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Politics & Government

Scalia legacy and the future of the U.S. Supreme Court

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Delaware Public Media
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A major change is coming on the U.S. Supreme Court.  The unexpected death of conservative stalwart Antonin Scalia last weekend creates an unanticipated opening on the nation’s highest court – one that could shift the balance of the court for years, if not decades, to come should President Obama nominate and the Senate confirm a more liberal leaning voice to a court that often delivers narrow 5-4 decisions.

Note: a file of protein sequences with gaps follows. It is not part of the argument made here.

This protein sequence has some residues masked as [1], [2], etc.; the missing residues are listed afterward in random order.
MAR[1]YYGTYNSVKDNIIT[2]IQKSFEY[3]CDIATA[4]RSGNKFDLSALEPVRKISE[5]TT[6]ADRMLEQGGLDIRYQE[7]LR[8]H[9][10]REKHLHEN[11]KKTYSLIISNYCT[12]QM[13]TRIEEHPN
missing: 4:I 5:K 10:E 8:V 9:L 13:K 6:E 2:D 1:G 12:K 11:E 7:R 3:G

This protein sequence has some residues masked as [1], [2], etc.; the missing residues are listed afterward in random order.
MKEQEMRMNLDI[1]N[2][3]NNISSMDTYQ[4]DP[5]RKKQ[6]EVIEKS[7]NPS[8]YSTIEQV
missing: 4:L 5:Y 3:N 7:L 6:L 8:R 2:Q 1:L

The fact that the opening comes during a Presidential election year only serves to raise the stakes.  Many Republicans, including Senator Majority leader Mitch McConnell, are telling the President not to send a nominee.  They argue that making a selection should fall to the next president after voters have had their say.  The President says he plans on sending a name to Capitol Hill.

That’s a lot to chew on, and to help us sort out the Scalia legacy and what’s next for the Supreme Court we turned this week to Mary Brigid McManamon, Constitutional law Professor at Widener University Delaware Law School.